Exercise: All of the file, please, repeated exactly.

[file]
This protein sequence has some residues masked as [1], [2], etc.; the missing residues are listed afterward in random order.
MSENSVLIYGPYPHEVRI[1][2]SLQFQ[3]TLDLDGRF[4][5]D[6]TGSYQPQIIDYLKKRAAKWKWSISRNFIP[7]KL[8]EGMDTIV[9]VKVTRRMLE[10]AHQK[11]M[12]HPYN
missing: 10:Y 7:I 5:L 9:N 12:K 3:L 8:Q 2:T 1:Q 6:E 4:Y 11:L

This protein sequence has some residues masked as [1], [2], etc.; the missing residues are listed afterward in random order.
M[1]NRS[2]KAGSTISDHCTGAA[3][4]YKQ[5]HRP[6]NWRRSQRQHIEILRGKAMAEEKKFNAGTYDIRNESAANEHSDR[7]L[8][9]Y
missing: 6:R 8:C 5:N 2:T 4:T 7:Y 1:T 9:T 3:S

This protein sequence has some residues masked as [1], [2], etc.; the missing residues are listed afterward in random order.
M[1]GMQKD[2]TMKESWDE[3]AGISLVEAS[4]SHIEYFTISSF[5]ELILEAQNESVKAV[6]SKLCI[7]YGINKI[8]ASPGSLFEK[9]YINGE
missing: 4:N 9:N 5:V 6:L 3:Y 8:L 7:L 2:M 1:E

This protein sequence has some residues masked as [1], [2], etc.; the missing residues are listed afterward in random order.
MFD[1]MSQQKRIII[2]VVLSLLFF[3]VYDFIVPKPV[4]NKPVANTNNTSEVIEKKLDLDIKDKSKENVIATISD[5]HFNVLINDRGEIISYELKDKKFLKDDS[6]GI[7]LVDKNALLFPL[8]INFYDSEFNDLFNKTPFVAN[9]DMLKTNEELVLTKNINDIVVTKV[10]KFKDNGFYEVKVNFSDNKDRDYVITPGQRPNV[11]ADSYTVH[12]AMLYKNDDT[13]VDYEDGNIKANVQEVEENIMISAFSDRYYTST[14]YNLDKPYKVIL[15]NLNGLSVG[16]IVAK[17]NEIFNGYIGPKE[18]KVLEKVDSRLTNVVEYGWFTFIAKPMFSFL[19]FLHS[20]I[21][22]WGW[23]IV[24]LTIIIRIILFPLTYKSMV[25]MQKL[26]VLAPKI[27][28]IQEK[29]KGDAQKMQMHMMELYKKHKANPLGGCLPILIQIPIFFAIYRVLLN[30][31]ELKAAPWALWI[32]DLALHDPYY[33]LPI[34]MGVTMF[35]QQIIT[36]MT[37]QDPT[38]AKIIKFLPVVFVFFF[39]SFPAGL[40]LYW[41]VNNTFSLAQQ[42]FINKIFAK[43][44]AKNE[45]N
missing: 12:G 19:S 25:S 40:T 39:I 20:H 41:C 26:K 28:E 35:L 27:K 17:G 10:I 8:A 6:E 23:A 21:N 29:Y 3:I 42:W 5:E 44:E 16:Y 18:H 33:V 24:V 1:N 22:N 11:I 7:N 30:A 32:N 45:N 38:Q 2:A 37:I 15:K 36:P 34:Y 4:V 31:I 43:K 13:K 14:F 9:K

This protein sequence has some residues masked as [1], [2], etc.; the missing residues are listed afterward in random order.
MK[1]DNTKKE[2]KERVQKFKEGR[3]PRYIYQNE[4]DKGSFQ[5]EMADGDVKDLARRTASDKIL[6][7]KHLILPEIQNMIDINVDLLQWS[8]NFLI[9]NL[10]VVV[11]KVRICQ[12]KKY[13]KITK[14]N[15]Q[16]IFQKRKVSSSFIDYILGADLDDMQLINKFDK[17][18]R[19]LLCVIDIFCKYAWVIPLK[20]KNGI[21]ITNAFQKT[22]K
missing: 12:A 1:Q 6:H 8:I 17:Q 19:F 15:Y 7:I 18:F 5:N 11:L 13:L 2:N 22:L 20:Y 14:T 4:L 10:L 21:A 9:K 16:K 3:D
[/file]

This protein sequence has some residues masked as [1], [2], etc.; the missing residues are listed afterward in random order.
MSENSVLIYGPYPHEVRI[1][2]SLQFQ[3]TLDLDGRF[4][5]D[6]TGSYQPQIIDYLKKRAAKWKWSISRNFIP[7]KL[8]EGMDTIV[9]VKVTRRMLE[10]AHQK[11]M[12]HPYN
missing: 10:Y 7:I 5:L 9:N 12:K 3:L 8:Q 2:T 1:Q 6:E 4:Y 11:L

This protein sequence has some residues masked as [1], [2], etc.; the missing residues are listed afterward in random order.
M[1]NRS[2]KAGSTISDHCTGAA[3][4]YKQ[5]HRP[6]NWRRSQRQHIEILRGKAMAEEKKFNAGTYDIRNESAANEHSDR[7]L[8][9]Y
missing: 6:R 8:C 5:N 2:T 4:T 7:Y 1:T 9:T 3:S

This protein sequence has some residues masked as [1], [2], etc.; the missing residues are listed afterward in random order.
M[1]GMQKD[2]TMKESWDE[3]AGISLVEAS[4]SHIEYFTISSF[5]ELILEAQNESVKAV[6]SKLCI[7]YGINKI[8]ASPGSLFEK[9]YINGE
missing: 4:N 9:N 5:V 6:L 3:Y 8:L 7:L 2:M 1:E

This protein sequence has some residues masked as [1], [2], etc.; the missing residues are listed afterward in random order.
MFD[1]MSQQKRIII[2]VVLSLLFF[3]VYDFIVPKPV[4]NKPVANTNNTSEVIEKKLDLDIKDKSKENVIATISD[5]HFNVLINDRGEIISYELKDKKFLKDDS[6]GI[7]LVDKNALLFPL[8]INFYDSEFNDLFNKTPFVAN[9]DMLKTNEELVLTKNINDIVVTKV[10]KFKDNGFYEVKVNFSDNKDRDYVITPGQRPNV[11]ADSYTVH[12]AMLYKNDDT[13]VDYEDGNIKANVQEVEENIMISAFSDRYYTST[14]YNLDKPYKVIL[15]NLNGLSVG[16]IVAK[17]NEIFNGYIGPKE[18]KVLEKVDSRLTNVVEYGWFTFIAKPMFSFL[19]FLHS[20]I[21][22]WGW[23]IV[24]LTIIIRIILFPLTYKSMV[25]MQKL[26]VLAPKI[27][28]IQEK[29]KGDAQKMQMHMMELYKKHKANPLGGCLPILIQIPIFFAIYRVLLN[30][31]ELKAAPWALWI[32]DLALHDPYY[33]LPI[34]MGVTMF[35]QQIIT[36]MT[37]QDPT[38]AKIIKFLPVVFVFFF[39]SFPAGL[40]LYW[41]VNNTFSLAQQ[42]FINKIFAK[43][44]AKNE[45]N
missing: 12:G 19:S 25:S 40:T 39:I 20:H 41:C 26:K 28:E 35:L 27:K 17:G 10:I 8:A 6:E 23:A 21:N 29:Y 3:I 42:W 5:E 44:E 16:Y 18:H 33:V 24:V 1:N 22:N 11:I 7:N 30:A 32:N 45:N 38:Q 2:A 37:I 15:K 36:P 34:Y 4:V 31:I 43:K 13:K 14:F 9:K

This protein sequence has some residues masked as [1], [2], etc.; the missing residues are listed afterward in random order.
MK[1]DNTKKE[2]KERVQKFKEGR[3]PRYIYQNE[4]DKGSFQ[5]EMADGDVKDLARRTASDKIL[6][7]KHLILPEIQNMIDINVDLLQWS[8]NFLI[9]NL[10]VVV[11]KVRICQ[12]KKY[13]KITK[14]N[15]Q[16]IFQKRKVSSSFIDYILGADLDDMQLINKFDK[17][18]R[19]LLCVIDIFCKYAWVIPLK[20]KNGI[21]ITNAFQKT[22]K
missing: 12:A 1:Q 6:H 8:I 17:Q 19:F 15:Y 7:I 18:F 5:N 11:L 13:L 2:N 22:L 20:Y 14:T 4:L 10:L 21:A 9:K 16:K 3:D